AERIAL CENSUS OF BLACK RHINOCEROS USING STRATIFIED RANDOM SAMPLING
Version of Record online: 3 SEP 2010
1969 Blackwell Publishing Ltd
African Journal of Ecology
Volume 7, Issue 1, pages 105–114, August 1969
How to Cite
Goddard, J. (1969), AERIAL CENSUS OF BLACK RHINOCEROS USING STRATIFIED RANDOM SAMPLING. African Journal of Ecology, 7: 105–114. doi: 10.1111/j.1365-2028.1969.tb01199.x
- Issue online: 3 SEP 2010
- Version of Record online: 3 SEP 2010
- (Received for publication July, 1968)
During 1967–1968 a census was conducted of the black rhinoceros (Diceros bicornis L.) population in part of the Tsavo ecological unit. The region concerned covers an area of approximately 23,300 km2 (9,000 square miles). Large parts of the region were systematically covered in a light aircraft and all rhinoceros observed were recorded on a 1:250,000 map. Because of the visibility bias inherent in such censuses correction factors were placed on the raw aerial data and crude estimates obtained. These crude estimates were then checked by intensive work on the ground in several sectors, and adjustments made where necessary.
Using these crude estimates approximately two-thirds of the area under consideration were stratified into five density strata: very high, high, medium, low, and very low. Within this area 250 randomly located 2.59 km2 (1 square mile) plots were intensively searched from the aircraft and all rhinoceros observed on these plots recorded. In the very high, high, and medium density strata these intensive searches resulted, at the 95% level of significance, in a population estimate of 4,200±25% of the mean or an estimate of between 3,150 and 5,255 rhinoceros within these strata. In the low stratum the statistical analysis resulted in a population estimate of 306±83% of the mean or an estimate of between 47 and 565 rhinoceros at the 90% level of significance. In the very low stratum the population estimate, at the 50% level of significance, was 266 ± 50% of the mean or an estimate of between 133 and 400 rhinoceros. A comparison of the crude estimates and the refined statistical estimates illustrates close agreement.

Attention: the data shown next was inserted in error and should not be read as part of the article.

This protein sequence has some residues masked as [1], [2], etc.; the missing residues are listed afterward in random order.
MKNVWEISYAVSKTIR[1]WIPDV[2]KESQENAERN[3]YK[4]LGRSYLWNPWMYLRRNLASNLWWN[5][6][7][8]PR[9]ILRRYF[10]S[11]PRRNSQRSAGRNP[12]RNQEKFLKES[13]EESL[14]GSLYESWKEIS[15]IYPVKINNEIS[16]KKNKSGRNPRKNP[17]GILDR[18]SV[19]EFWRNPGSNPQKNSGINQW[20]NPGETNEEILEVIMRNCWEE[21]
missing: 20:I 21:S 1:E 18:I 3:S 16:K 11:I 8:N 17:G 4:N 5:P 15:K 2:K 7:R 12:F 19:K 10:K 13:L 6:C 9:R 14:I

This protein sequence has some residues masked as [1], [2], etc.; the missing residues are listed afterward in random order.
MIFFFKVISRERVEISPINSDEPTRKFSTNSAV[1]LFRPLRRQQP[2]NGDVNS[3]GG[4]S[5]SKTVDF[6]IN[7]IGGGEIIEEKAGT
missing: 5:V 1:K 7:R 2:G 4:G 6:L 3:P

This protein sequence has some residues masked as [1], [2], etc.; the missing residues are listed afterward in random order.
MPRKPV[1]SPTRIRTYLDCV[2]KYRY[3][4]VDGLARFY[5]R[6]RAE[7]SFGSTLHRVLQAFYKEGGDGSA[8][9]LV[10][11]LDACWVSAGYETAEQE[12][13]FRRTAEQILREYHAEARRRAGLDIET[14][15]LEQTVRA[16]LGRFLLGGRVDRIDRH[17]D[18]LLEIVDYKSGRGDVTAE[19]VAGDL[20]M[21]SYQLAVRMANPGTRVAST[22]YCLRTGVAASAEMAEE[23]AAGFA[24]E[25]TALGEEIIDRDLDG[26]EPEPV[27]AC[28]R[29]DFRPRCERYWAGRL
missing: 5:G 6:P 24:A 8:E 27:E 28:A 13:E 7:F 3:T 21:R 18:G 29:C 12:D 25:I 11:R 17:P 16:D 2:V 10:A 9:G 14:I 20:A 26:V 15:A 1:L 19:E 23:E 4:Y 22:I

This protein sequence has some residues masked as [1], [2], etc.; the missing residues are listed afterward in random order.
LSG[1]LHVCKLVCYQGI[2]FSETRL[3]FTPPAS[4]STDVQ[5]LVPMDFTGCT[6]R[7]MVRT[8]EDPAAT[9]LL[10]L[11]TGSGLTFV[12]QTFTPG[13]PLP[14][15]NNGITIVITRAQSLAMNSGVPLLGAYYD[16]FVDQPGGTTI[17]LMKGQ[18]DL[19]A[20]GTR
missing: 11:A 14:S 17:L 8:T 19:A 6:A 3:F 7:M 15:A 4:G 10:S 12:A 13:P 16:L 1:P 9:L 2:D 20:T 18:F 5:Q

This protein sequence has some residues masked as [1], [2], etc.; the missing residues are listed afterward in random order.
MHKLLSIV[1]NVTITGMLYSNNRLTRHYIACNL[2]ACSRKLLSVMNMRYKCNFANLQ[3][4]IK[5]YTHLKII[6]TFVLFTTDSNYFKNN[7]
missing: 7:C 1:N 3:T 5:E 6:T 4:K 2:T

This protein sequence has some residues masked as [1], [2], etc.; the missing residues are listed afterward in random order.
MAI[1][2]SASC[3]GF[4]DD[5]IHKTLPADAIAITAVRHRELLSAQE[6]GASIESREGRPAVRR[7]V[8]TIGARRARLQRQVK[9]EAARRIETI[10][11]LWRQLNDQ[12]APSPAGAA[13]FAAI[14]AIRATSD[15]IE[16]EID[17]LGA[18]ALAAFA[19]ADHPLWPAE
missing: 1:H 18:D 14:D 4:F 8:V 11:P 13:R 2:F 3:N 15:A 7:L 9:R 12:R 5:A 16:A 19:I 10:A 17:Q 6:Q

The remaining third of the area was covered systematically and correction factors were placed on the raw aerial data. Crude estimates suggest a population of 2,800–3,000 occupying this part of the area. Assuming that this crude estimate, together with the statistical estimates for the low and very low strata, are rough approximations of the actual populations, it is statistically probable that the true population of black rhinoceros in this region lies between 6,130 and 9,220.